Here's what might have happened.
At left is a slice of the trick nut, color-coded with shades of red to indicate the region to be built for the present layer. Bright red areas are supported by the layer below while dark-red areas are unsupported overhangs. When an hobby-type 3D printer tries to build the overhang marked with a circle its extruder would follow the path in white but the thread of extruded plastic won't have any support. As a result, the thread will be pulled into a straight line between the two points where it's supported by the layer underneath. The Makerbot would probably build some of the overhang, like the diagram at right. It would probably need multiple layers before it could build that whole overhang, but each layer moves the overhang to a different place (because it's a screw) so the hobby-printer wouldn't have a chance to catch up.
The model could probably be adapted for hobby-type printers by designing the threads with a goal of eliminating the concave shapes. Overhangs could probably be built with very high accuracy so long as they didn't have curves or corners in the unsupported regions. So I designed a trick thread with a cross-section whose overhangs form straight lines, like so...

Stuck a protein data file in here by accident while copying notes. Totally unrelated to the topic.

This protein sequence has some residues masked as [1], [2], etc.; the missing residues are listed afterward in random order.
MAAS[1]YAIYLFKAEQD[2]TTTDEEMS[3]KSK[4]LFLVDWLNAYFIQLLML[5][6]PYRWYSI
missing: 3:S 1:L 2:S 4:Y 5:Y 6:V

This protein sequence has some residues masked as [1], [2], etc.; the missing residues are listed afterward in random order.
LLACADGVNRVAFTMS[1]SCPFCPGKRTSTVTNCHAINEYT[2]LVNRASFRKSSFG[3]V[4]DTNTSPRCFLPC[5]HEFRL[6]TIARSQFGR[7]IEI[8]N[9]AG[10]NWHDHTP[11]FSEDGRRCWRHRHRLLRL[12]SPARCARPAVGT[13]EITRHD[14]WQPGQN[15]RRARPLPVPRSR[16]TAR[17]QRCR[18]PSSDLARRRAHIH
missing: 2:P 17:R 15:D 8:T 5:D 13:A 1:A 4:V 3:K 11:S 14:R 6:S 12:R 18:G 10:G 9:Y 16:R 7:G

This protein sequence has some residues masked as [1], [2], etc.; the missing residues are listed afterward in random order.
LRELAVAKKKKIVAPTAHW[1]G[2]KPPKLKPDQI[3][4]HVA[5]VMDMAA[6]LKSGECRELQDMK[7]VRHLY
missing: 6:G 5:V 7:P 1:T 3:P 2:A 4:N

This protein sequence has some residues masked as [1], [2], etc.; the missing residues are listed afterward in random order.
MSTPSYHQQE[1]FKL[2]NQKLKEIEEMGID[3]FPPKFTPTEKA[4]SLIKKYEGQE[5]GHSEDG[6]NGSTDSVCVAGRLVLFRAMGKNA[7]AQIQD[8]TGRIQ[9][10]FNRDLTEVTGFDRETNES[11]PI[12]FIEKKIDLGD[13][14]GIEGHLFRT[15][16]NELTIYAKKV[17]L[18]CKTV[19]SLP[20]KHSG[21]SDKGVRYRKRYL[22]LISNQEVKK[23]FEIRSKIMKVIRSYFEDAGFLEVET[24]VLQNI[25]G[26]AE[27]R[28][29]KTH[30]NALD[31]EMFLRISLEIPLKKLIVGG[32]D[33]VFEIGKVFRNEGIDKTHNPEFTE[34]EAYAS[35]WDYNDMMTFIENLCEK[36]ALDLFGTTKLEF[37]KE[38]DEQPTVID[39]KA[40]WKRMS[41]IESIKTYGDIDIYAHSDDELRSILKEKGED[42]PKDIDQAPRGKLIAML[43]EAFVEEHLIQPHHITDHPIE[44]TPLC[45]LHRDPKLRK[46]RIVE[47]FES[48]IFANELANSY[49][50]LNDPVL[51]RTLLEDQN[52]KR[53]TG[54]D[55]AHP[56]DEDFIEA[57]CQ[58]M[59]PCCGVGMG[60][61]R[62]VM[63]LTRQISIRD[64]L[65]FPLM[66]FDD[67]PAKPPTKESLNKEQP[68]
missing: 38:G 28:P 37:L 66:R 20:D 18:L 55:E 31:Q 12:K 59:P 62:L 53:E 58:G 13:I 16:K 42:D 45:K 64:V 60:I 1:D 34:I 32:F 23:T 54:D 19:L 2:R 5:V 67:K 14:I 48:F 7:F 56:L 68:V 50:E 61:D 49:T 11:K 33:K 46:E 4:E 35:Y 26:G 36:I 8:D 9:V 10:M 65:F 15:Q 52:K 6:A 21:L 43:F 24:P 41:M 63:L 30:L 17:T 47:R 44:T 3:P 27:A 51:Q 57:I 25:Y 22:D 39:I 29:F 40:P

I don't own a Makerbot (nor any other hobby printer) so I don't really know if this will be any more buildable than the model I'd originally designed for my SD300. But it's a starting point, in any event, as the trick threads function correctly and I'm sharing the source data so other users can adapt it if needed.